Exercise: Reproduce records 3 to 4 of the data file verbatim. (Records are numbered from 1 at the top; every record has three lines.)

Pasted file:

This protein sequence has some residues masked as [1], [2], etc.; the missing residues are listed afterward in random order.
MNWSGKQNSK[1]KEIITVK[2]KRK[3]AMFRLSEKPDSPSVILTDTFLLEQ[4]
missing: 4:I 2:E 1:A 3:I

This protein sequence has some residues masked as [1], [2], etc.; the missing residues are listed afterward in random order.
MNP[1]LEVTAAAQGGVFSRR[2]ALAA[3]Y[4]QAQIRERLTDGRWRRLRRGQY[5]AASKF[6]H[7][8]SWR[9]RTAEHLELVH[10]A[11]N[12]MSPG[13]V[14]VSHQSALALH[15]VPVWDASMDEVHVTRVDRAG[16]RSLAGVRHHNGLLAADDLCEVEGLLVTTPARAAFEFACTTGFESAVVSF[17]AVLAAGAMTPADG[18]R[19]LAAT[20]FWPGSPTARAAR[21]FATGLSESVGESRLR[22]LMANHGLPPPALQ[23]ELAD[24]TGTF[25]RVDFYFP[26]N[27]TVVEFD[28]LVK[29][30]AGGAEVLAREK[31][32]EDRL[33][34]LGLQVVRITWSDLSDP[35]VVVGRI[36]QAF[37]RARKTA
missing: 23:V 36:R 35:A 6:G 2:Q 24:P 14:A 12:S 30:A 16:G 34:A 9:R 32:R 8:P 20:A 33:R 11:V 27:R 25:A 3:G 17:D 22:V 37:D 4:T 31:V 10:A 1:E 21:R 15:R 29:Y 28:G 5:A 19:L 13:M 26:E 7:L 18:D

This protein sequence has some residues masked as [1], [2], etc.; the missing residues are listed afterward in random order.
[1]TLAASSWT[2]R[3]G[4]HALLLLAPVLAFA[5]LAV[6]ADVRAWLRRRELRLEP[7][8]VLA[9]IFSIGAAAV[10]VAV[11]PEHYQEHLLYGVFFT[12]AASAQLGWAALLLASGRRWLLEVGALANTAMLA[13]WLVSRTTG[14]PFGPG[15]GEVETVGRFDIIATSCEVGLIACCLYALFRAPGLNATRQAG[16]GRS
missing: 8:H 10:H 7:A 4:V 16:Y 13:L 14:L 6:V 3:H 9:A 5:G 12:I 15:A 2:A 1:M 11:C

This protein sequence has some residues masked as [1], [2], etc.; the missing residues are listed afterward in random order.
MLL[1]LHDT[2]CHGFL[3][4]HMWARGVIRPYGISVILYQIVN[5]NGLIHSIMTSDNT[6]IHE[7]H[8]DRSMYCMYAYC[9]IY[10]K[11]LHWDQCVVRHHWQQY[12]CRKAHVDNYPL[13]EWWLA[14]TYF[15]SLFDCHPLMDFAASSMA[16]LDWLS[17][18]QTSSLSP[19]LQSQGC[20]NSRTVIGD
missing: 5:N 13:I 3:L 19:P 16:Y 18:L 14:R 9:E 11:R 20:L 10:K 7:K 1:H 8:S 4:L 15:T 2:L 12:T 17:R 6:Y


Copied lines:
This protein sequence has some residues masked as [1], [2], etc.; the missing residues are listed afterward in random order.
[1]TLAASSWT[2]R[3]G[4]HALLLLAPVLAFA[5]LAV[6]ADVRAWLRRRELRLEP[7][8]VLA[9]IFSIGAAAV[10]VAV[11]PEHYQEHLLYGVFFT[12]AASAQLGWAALLLASGRRWLLEVGALANTAMLA[13]WLVSRTTG[14]PFGPG[15]GEVETVGRFDIIATSCEVGLIACCLYALFRAPGLNATRQAG[16]GRS
missing: 8:H 10:H 7:A 4:V 16:Y 13:L 14:L 6:V 3:H 9:A 5:G 12:I 15:A 2:A 1:M 11:C

This protein sequence has some residues masked as [1], [2], etc.; the missing residues are listed afterward in random order.
MLL[1]LHDT[2]CHGFL[3][4]HMWARGVIRPYGISVILYQIVN[5]NGLIHSIMTSDNT[6]IHE[7]H[8]DRSMYCMYAYC[9]IY[10]K[11]LHWDQCVVRHHWQQY[12]CRKAHVDNYPL[13]EWWLA[14]TYF[15]SLFDCHPLMDFAASSMA[16]LDWLS[17][18]QTSSLSP[19]LQSQGC[20]NSRTVIGD
missing: 5:N 13:I 3:L 19:P 16:Y 18:L 14:R 9:E 11:R 20:L 10:K 7:K 1:H 8:S 4:L 15:T 2:L 12:T 17:R 6:Y